GSSAPI::Status(3) methods for handlings GSSAPI statuses



$status = GSSAPI::Status->new(GSS_S_COMPLETE, 0);
if (GSS_ERROR($status->major)) {
die "a horrible death";
if (! $status) { # another way of writing the above
die "a horrible death";
$status = $some_GSSAPI->someop($args1, etc);
if ($status) {
foreach ($status->generic_message, $status->specific_message) {
print "GSSAPI error: $_\n";
die "help me";


"GSSAPI::Status" objects are returned by most other GSSAPI operations. Such statuses consist of a GSSAPI generic code and, for most operations, a mechanism specific code. These numeric codes can be accessed via the methods "major" and "minor". The standard textual messages that go with the current status can be obtained via the "generic_message" and "specific_message" methods. Each of these returns a list of text which should presumably be displayed in order.

The generic code part of a GSSAPI::Status is composed of three subfields that can be accessed with the "GSS_CALLING_ERROR", "GSS_ROUTINE_ERROR", and "GSS_SUPPLEMENTARY_INFO" functions. The returned values can be compared against the constants whose names start with "GSS_S_" if your code wants to handle particular errors itself. The "GSS_ERROR" function returns true if and only if the given generic code contains neither a calling error nor a routine error.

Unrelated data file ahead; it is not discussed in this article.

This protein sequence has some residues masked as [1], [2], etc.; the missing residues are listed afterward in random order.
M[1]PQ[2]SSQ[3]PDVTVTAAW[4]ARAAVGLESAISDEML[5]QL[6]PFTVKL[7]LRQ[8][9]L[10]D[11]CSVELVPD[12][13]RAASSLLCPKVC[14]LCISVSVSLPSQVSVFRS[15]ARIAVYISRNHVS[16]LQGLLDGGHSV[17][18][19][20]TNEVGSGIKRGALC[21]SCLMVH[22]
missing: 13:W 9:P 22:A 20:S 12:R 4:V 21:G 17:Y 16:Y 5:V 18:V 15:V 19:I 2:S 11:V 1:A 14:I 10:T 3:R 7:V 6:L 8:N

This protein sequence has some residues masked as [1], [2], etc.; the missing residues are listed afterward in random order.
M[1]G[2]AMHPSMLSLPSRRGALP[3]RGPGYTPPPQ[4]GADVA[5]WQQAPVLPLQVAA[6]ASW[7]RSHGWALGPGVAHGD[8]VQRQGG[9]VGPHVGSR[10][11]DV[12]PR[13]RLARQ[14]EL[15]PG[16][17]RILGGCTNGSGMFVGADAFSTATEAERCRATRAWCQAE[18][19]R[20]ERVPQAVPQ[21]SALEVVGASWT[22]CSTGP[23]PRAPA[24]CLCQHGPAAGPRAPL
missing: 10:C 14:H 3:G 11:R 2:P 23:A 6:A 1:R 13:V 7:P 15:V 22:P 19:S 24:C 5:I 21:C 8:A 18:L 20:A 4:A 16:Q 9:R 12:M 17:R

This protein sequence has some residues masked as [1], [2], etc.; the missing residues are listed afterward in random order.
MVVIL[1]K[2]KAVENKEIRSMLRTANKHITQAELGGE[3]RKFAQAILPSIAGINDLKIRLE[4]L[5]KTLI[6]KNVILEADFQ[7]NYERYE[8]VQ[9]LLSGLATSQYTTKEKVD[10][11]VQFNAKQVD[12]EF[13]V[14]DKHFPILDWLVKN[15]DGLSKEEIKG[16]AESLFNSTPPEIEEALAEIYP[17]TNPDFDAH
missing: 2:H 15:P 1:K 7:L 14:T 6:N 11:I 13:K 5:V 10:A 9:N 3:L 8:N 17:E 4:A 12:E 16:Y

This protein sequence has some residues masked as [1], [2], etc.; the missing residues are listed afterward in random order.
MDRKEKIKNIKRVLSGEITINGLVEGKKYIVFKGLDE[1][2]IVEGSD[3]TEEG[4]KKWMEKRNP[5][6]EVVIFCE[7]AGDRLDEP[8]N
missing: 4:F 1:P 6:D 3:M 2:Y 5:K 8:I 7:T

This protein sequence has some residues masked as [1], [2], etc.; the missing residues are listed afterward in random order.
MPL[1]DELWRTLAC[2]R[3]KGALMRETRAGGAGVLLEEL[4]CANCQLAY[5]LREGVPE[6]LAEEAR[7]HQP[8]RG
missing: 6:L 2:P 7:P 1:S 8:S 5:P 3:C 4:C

When evaluated in a boolean context, a "GSSAPI::Status" object will be true if and only if the major status code is "GSS_S_COMPLETE".

When evaluated in a string contect, a "GSSAPI::Status" object will return the generic and specific messages all joined together with newlines. This may or may not make "die $status" work usefully.


The base objects are currently implmented as a blessed C structure containing the major and minor status codes. It should probably be a blessed array or hash instead, thereby cutting down on the amount of C code involved and making it more flexible.


Philip Guenther <[email protected]>